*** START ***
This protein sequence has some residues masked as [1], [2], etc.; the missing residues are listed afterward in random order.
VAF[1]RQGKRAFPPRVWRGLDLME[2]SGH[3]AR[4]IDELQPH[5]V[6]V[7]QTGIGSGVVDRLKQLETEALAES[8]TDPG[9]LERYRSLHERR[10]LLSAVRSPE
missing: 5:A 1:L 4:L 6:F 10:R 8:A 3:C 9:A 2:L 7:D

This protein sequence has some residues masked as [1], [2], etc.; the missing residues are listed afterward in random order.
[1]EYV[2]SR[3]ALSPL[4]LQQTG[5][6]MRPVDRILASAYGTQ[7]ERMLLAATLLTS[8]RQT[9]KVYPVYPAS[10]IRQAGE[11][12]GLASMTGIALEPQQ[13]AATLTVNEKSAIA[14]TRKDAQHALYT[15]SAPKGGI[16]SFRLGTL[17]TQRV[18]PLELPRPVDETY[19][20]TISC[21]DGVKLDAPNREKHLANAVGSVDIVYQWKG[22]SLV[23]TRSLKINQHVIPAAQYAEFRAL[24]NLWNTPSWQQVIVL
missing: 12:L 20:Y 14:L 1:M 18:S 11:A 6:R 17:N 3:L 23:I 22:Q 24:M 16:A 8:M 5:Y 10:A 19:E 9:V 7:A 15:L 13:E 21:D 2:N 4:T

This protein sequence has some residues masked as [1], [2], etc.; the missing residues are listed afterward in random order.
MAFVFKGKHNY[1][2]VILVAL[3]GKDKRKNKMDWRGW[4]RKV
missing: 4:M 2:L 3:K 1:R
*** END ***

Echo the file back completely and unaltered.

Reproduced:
This protein sequence has some residues masked as [1], [2], etc.; the missing residues are listed afterward in random order.
VAF[1]RQGKRAFPPRVWRGLDLME[2]SGH[3]AR[4]IDELQPH[5]V[6]V[7]QTGIGSGVVDRLKQLETEALAES[8]TDPG[9]LERYRSLHERR[10]LLSAVRSPE
missing: 5:A 1:L 4:L 6:F 10:R 8:A 3:C 9:A 2:L 7:D

This protein sequence has some residues masked as [1], [2], etc.; the missing residues are listed afterward in random order.
[1]EYV[2]SR[3]ALSPL[4]LQQTG[5][6]MRPVDRILASAYGTQ[7]ERMLLAATLLTS[8]RQT[9]KVYPVYPAS[10]IRQAGE[11][12]GLASMTGIALEPQQ[13]AATLTVNEKSAIA[14]TRKDAQHALYT[15]SAPKGGI[16]SFRLGTL[17]TQRV[18]PLELPRPVDETY[19][20]TISC[21]DGVKLDAPNREKHLANAVGSVDIVYQWKG[22]SLV[23]TRSLKINQHVIPAAQYAEFRAL[24]NLWNTPSWQQVIVL
missing: 12:L 20:Y 14:L 1:M 18:S 11:A 6:R 17:N 3:L 23:I 22:Q 24:M 16:A 8:M 5:Y 10:A 19:E 9:V 7:A 15:L 13:E 21:D 2:N 4:T

This protein sequence has some residues masked as [1], [2], etc.; the missing residues are listed afterward in random order.
MAFVFKGKHNY[1][2]VILVAL[3]GKDKRKNKMDWRGW[4]RKV
missing: 4:M 2:L 3:K 1:R